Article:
Health & Safety

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Dangers of Long Hours 'screen slaving'

15 September 2012

Physiotherapists have warned that spending long hours in front of a screen presents serious posture and stress dangers. A new survey for the Chartered Society of Physiotherapy (CSP) reveals that UK office workers are putting their mental and physical health at risk by working more than two hours extra each night on their commute and at home. The results were released to coincide with the CSP's Workout at Work campaign - encourage people across the UK to be more physically active in order to combat stress and avoid musculoskeletal disorders, like back pain.

CSP want to raise awareness of how important it is to look after your mental and physical health to ensure a good work/life balance and want more employers to do a lot more to improve the health of the nation's workforce.

Survey Conclusions

About two-thirds (64%) of the 2,010 office workers polled by the CSP said they continued working on smartphones and other devices after they left the office, and spent an average of two hours 18 minutes doing so. These stints were on top of an average of six hours 22 minutes in front of a screen in the office during their regular working day. The main reasons cited for doing extra work were to 'ease the pressure of the working day' (35%) and 'too much work to do' (33%).

While 29% of people surveyed said additional work at home helped reduce their overall stress levels, a worrying 24% want their boss to offer counseling services for stress. The survey revealed 53% of those who work at home out of office hours said this had increased in the past two years, but of these people just 8% said their boss was trying to do anything about it.

Physiotherapists are concerned that 'over working' is storing up both physical and mental health problems for the future - particularly since 66% of those surveyed reported suffering job-related ill health such as headaches and back pain. The CSP is concerned that poor posture when using smartphones and other mobile devices - which many people do their additional work on - can lead to back and neck pain.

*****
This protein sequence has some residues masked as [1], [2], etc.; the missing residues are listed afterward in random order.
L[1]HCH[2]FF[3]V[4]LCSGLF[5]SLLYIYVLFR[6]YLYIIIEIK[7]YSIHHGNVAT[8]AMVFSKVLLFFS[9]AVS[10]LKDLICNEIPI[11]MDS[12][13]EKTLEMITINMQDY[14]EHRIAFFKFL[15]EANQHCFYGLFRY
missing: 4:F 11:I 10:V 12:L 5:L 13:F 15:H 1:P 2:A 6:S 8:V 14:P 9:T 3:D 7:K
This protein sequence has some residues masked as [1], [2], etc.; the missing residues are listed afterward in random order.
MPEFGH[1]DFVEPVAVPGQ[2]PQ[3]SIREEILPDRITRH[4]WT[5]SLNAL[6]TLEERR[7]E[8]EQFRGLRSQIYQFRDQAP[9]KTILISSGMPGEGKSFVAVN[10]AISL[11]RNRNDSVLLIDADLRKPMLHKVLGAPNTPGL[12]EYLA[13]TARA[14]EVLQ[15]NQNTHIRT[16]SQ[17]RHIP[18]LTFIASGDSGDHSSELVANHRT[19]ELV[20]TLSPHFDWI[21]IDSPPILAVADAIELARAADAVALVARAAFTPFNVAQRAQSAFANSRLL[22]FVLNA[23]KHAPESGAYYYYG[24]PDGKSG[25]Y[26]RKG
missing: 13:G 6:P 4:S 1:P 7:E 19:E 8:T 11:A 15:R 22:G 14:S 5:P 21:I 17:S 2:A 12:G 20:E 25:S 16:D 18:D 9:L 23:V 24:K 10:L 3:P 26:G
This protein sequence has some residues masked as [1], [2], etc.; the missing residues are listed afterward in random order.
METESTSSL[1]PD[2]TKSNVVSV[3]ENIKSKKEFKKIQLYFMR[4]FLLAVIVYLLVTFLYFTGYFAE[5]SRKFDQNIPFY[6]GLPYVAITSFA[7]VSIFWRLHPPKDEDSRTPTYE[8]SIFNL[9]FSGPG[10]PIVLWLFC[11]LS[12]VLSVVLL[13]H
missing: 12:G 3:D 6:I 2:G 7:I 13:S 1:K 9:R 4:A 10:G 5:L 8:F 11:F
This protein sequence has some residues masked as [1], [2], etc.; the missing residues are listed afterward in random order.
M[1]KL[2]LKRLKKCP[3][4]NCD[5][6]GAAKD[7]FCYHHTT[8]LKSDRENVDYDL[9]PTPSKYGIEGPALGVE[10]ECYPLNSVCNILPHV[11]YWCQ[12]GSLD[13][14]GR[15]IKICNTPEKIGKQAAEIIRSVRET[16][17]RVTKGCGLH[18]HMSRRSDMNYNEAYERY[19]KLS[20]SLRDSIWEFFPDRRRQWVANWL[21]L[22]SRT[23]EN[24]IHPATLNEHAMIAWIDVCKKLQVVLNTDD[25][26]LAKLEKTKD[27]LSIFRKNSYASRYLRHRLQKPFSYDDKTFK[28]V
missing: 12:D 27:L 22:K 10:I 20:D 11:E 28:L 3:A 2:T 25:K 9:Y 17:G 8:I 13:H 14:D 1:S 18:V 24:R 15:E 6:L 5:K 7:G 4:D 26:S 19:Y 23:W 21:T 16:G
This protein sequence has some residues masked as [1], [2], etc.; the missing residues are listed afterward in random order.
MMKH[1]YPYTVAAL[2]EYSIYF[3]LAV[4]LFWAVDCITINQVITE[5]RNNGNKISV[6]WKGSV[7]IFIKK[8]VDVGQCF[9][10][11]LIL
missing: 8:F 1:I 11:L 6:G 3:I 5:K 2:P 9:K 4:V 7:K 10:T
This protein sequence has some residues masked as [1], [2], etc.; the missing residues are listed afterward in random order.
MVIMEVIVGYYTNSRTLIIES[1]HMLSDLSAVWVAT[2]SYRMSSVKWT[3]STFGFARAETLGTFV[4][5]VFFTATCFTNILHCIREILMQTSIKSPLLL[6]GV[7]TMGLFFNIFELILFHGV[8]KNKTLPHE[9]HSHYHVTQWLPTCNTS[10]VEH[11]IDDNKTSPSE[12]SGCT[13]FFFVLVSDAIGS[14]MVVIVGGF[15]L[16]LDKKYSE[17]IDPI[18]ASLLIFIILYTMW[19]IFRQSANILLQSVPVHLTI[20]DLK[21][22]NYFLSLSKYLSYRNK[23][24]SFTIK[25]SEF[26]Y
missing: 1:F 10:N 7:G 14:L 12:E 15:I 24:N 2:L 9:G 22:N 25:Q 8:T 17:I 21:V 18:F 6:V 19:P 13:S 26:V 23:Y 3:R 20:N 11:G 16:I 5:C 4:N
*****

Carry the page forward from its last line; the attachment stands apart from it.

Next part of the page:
Fewer than one in four people told the survey that they considered their posture when looking at screens outside of work. Long hours can also contribute to stress-related illness.

Better Working Habbits

The CSP are urging employers to be more aware of the need to keep their staff healthy and to encourage better working habits among staff.

Simple low cost measures include:

  • Encouraging staff to report any concerns about their health at an early stage,
  • Encouraging staff to take regular breaks and be physically active during lunchtimes,
  • Displaying leaflets and posters promoting good posture, health advice and activities for staff,
  • Arranging and supporting activities that help staff to get active, like lunchtime walking clubs,
  • Creating links with local gyms and clubs,
  • Implementing a Cycle to Work scheme and taking advantage of a tax exemption enabling you to loan to staff cycles and cycling equipment as a tax-free benefit,
  • Encouraging active travel to and from work e.g. cycling, walking and running,
  • Encouraging workstation assessments to reduce and treat musculoskeletal disorders,

Access to physiotherapy, fitness classes and ergonomically-designed chairs were three services that many workers in the survey said they would like their employer to pay for.

The Chartered Institute of Personnel and Development (CIPD) said that Employers should be concerned if staff are regularly taking work home with them and finding it hard to switch off and re-charge. Managers should be asking staff regularly about their workload to ensure people's health does not suffer. In addition, it is in employers' interests to work with staff to support their wellbeing.